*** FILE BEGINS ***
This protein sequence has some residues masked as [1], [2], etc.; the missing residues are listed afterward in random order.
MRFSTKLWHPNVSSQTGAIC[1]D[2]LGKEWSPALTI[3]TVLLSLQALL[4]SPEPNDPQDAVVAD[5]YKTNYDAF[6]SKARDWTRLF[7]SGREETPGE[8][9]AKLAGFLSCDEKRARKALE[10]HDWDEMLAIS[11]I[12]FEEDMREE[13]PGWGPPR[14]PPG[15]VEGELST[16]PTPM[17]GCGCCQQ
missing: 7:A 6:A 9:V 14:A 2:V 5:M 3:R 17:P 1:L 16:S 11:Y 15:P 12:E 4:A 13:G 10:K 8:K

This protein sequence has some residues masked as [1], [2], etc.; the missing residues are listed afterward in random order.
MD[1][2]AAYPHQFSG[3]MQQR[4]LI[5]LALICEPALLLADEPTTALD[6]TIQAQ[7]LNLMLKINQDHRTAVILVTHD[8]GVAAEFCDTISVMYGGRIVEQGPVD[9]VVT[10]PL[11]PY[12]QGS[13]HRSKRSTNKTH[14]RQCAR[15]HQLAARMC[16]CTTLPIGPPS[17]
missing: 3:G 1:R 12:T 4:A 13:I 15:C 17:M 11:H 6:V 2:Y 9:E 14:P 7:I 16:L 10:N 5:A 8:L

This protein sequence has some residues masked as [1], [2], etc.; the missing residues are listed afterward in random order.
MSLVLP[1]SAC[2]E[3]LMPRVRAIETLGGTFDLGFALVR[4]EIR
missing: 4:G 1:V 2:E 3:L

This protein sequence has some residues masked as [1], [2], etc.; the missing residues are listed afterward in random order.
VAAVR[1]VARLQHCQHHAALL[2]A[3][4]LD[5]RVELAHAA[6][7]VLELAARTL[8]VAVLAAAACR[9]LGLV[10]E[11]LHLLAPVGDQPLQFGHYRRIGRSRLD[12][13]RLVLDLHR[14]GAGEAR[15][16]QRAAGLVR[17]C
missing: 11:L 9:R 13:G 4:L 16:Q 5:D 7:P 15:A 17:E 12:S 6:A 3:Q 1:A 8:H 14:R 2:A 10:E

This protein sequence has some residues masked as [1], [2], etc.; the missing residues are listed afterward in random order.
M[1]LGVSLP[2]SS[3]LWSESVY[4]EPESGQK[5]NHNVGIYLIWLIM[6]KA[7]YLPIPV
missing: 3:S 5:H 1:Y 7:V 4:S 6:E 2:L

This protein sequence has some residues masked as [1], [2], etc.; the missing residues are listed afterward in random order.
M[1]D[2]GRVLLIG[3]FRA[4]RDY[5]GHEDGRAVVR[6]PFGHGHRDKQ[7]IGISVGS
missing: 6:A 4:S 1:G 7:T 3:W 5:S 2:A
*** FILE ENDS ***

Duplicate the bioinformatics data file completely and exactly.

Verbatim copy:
This protein sequence has some residues masked as [1], [2], etc.; the missing residues are listed afterward in random order.
MRFSTKLWHPNVSSQTGAIC[1]D[2]LGKEWSPALTI[3]TVLLSLQALL[4]SPEPNDPQDAVVAD[5]YKTNYDAF[6]SKARDWTRLF[7]SGREETPGE[8][9]AKLAGFLSCDEKRARKALE[10]HDWDEMLAIS[11]I[12]FEEDMREE[13]PGWGPPR[14]PPG[15]VEGELST[16]PTPM[17]GCGCCQQ
missing: 7:A 6:A 9:V 14:A 2:V 5:M 3:R 17:P 1:L 16:S 11:Y 15:P 12:E 4:A 13:G 10:K 8:K

This protein sequence has some residues masked as [1], [2], etc.; the missing residues are listed afterward in random order.
MD[1][2]AAYPHQFSG[3]MQQR[4]LI[5]LALICEPALLLADEPTTALD[6]TIQAQ[7]LNLMLKINQDHRTAVILVTHD[8]GVAAEFCDTISVMYGGRIVEQGPVD[9]VVT[10]PL[11]PY[12]QGS[13]HRSKRSTNKTH[14]RQCAR[15]HQLAARMC[16]CTTLPIGPPS[17]
missing: 3:G 1:R 12:T 4:A 13:I 15:C 17:M 11:H 6:V 2:Y 9:E 14:P 7:I 16:L 10:N 5:A 8:L

This protein sequence has some residues masked as [1], [2], etc.; the missing residues are listed afterward in random order.
MSLVLP[1]SAC[2]E[3]LMPRVRAIETLGGTFDLGFALVR[4]EIR
missing: 4:G 1:V 2:E 3:L

This protein sequence has some residues masked as [1], [2], etc.; the missing residues are listed afterward in random order.
VAAVR[1]VARLQHCQHHAALL[2]A[3][4]LD[5]RVELAHAA[6][7]VLELAARTL[8]VAVLAAAACR[9]LGLV[10]E[11]LHLLAPVGDQPLQFGHYRRIGRSRLD[12][13]RLVLDLHR[14]GAGEAR[15][16]QRAAGLVR[17]C
missing: 11:L 9:R 13:G 4:L 16:Q 5:D 7:P 15:A 17:E 12:S 6:A 3:Q 1:A 8:H 14:R 2:A 10:E

This protein sequence has some residues masked as [1], [2], etc.; the missing residues are listed afterward in random order.
M[1]LGVSLP[2]SS[3]LWSESVY[4]EPESGQK[5]NHNVGIYLIWLIM[6]KA[7]YLPIPV
missing: 3:S 5:H 1:Y 7:V 4:S 6:E 2:L

This protein sequence has some residues masked as [1], [2], etc.; the missing residues are listed afterward in random order.
M[1]D[2]GRVLLIG[3]FRA[4]RDY[5]GHEDGRAVVR[6]PFGHGHRDKQ[7]IGISVGS
missing: 6:A 4:S 1:G 7:T 3:W 5:S 2:A